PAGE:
Barbara and I joined the Peace Corps to help people in need and to expand our own understanding by immersion in a culture new to us. PC assigned us to this country and to the CED (Community Economic Development) sector which is business related. (The two other PC sectors are Healthcare and Education.) We were later assigned to a town and to separate but related organizations: Barbara to work with a turnaround situation for a sheltered workshop, and I with the southern region of the NCCI (Namibia Chamber of Commerce and Industry) in support of their purpose of “furthering the development of commercial, industrial, craft and service enterprises and shall promote prosperity for all Namibians by ensuring balanced private sector growth, enterprise development and global competitiveness.” So, while my official assignment is to work with NCCI with my “main work to develop and support businesses through the Enterprise Development Program,” in actuality I have been working almost exclusively on Barbara’s official project. My role has been to collaborate and strategize with her, attend initial interviews and meetings with stakeholders, research marketing history, develop action plans, assist with physical inventory, analyze financial reports, engage NCCI in the process and consult with the board of trustees of Karas Huisen Crafts Trust. Our objective is to help drive the processes that will lead to either an agreement to dissolve the crafts business or recover its former glory in a sustainable way. Everyone seems to prefer the latter outcome!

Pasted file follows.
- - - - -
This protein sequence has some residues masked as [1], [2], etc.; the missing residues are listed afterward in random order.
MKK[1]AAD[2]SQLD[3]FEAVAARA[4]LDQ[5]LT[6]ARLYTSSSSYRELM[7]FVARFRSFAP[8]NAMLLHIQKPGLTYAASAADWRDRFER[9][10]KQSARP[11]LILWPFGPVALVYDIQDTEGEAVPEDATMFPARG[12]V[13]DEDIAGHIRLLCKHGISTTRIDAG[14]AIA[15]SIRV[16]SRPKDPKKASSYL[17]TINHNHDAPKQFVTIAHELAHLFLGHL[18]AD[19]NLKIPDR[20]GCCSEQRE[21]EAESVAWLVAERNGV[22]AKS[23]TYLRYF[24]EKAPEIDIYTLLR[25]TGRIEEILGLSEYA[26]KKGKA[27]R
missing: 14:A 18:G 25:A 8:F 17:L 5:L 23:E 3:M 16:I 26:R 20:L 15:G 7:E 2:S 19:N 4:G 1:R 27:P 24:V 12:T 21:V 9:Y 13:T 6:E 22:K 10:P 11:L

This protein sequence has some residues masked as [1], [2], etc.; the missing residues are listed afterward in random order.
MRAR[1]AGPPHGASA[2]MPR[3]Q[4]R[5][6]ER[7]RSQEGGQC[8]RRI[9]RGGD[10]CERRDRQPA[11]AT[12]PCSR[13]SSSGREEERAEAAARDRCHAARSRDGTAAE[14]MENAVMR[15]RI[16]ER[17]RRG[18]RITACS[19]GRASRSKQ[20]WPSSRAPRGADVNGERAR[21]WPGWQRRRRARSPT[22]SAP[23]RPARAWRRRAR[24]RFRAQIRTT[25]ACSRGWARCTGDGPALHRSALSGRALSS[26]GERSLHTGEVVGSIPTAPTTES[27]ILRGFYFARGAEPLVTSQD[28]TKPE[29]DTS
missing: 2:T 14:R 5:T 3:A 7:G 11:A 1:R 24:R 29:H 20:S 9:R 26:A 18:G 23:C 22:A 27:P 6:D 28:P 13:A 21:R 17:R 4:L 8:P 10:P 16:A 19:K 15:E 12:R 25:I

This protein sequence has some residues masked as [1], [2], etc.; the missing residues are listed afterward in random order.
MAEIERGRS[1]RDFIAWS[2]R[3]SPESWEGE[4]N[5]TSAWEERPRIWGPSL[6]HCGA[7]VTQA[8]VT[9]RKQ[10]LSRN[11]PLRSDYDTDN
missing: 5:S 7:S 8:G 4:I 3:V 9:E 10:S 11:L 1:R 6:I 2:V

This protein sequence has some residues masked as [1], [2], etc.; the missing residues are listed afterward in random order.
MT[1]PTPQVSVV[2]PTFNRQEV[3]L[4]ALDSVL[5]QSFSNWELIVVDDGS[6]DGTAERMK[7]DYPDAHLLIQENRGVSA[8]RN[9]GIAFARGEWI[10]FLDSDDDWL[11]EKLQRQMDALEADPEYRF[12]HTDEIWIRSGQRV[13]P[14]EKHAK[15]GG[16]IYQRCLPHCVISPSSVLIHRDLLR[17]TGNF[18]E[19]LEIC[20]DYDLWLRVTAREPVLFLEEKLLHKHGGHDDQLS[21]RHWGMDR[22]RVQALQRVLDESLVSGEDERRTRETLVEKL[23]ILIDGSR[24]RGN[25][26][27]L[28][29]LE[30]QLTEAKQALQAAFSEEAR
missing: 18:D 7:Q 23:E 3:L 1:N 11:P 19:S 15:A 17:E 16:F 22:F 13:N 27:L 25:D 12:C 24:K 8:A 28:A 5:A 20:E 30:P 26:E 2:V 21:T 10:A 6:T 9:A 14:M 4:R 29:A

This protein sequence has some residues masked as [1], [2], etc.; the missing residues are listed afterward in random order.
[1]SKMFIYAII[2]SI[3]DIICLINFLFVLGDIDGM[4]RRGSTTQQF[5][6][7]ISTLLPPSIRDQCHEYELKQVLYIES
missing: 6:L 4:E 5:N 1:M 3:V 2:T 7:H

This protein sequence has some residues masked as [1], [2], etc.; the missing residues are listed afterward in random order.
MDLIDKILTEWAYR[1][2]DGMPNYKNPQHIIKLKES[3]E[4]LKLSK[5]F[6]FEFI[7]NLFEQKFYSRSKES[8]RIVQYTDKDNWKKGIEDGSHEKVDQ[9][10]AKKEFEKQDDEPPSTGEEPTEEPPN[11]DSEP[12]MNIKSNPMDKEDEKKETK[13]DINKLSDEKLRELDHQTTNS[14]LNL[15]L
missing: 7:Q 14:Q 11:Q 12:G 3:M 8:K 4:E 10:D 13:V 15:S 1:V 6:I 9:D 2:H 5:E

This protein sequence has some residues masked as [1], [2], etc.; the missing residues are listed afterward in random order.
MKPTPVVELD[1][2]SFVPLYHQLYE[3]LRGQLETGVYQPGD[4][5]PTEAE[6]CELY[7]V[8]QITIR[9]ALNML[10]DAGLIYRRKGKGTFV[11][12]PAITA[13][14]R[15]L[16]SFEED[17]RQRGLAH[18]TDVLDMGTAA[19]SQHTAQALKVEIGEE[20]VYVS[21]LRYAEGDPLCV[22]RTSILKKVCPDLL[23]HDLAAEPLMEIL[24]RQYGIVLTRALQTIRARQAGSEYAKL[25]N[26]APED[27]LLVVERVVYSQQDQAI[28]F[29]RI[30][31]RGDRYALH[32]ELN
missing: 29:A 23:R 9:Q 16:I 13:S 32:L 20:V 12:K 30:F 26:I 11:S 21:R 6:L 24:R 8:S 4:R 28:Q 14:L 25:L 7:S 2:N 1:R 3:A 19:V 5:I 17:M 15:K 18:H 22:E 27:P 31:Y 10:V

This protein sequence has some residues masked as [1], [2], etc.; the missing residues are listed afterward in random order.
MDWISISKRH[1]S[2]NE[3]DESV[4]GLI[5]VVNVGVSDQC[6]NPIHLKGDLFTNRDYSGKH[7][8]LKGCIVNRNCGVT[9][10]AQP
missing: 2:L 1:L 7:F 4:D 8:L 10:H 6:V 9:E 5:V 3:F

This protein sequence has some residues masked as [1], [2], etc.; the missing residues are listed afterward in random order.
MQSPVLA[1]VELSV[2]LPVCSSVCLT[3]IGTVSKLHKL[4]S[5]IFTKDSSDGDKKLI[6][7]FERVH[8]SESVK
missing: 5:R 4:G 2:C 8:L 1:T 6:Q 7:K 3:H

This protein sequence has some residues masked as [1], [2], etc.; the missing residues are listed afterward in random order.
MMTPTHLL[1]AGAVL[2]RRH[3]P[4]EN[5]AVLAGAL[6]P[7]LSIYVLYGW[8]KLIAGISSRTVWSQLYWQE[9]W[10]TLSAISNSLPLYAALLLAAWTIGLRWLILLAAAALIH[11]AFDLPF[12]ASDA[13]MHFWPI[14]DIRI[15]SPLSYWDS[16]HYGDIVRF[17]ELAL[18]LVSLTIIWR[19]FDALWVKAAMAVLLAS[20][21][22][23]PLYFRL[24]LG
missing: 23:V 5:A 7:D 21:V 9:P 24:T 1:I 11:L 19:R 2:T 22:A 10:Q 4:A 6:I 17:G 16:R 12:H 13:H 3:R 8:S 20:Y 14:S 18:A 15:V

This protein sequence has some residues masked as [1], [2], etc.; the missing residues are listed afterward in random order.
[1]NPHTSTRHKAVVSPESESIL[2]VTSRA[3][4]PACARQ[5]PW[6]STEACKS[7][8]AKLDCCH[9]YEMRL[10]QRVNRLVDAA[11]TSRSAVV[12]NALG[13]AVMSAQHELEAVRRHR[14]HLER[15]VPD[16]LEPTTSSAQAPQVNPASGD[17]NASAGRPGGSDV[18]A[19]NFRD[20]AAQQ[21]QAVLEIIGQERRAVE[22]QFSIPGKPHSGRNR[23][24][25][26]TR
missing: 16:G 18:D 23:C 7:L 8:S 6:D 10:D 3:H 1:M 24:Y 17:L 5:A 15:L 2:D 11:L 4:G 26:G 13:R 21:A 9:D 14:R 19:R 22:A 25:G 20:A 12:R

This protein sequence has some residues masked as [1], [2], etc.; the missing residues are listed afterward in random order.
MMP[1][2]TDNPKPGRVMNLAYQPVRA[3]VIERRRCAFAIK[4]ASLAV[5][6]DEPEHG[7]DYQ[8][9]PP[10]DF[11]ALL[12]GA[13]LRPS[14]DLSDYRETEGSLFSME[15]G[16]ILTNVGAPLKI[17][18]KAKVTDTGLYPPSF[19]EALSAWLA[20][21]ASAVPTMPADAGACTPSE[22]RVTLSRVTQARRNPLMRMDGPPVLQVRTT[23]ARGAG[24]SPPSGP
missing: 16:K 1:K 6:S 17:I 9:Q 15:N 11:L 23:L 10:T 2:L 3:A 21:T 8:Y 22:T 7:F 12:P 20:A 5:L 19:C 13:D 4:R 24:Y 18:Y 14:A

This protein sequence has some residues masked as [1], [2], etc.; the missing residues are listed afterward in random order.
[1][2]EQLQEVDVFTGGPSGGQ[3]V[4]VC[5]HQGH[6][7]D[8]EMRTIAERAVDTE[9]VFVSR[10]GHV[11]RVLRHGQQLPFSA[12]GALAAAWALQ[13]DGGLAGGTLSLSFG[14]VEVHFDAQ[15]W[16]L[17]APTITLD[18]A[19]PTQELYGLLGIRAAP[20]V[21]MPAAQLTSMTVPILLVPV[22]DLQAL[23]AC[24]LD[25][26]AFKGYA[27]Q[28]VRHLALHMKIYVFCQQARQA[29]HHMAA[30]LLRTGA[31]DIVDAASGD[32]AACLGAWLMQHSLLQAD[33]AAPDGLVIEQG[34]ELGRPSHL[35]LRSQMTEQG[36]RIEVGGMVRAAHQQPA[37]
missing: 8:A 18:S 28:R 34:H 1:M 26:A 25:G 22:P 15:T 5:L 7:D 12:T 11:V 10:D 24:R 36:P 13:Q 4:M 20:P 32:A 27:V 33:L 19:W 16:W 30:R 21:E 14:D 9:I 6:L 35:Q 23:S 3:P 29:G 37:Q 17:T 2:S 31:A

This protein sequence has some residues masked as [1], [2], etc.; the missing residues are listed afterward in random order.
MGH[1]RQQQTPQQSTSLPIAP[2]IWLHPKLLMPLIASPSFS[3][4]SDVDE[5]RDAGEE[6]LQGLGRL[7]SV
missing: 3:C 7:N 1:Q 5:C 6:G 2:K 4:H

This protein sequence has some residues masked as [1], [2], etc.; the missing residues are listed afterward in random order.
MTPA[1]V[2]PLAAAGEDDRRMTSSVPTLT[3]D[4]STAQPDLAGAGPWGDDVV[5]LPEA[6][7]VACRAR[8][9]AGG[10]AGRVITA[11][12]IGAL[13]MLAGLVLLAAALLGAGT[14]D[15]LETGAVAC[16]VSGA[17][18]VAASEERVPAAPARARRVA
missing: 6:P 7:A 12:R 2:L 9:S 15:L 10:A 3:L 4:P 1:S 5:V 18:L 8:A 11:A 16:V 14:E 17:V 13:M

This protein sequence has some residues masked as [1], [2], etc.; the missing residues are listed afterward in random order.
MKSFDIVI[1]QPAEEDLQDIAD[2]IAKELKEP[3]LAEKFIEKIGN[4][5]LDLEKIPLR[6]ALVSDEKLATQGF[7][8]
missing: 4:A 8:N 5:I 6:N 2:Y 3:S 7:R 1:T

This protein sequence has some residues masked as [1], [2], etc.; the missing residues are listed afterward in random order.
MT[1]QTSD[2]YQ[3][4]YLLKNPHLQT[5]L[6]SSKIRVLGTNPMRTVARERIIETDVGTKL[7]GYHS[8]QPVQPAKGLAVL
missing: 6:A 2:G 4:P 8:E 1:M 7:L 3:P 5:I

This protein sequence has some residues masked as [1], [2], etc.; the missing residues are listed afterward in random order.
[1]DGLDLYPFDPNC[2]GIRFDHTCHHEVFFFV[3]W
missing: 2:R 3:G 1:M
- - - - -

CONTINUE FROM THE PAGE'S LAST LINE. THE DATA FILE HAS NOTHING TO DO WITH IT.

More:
Our activities have included preparing for and meeting with a couple dozen stakeholders – one-on-one and in groups. Then there is documentation and follow up to these meetings and conversations, study of financial reports, employment contracts, labor laws, assessments by previous consultants, organizing board meetings and, yesterday, for example, facilitating a strategy session that Barbara and I set up with three trustees, a foundation manager, the KHC manager, an NCCI supervisor and three NCCI consultants. For that meeting I prepared a 5-page handout concerning current financial condition and competency guidelines for recruiting of an additional 3 trustees. Out of that meeting we prepared an Action Plan with tasks for the attendees to complete by various due dates in November.
I had promised to keep these blog posts short, but I hope this conveys the nature of the work that has engaged us to date. What are we really doing? Trying to get the women in need back to work at the sewing and embroidering machines and creating the fine crafts for which they have been paid in both dollars and dignity. The Deed of Trust for Karas Huisen Crafts has as its purpose: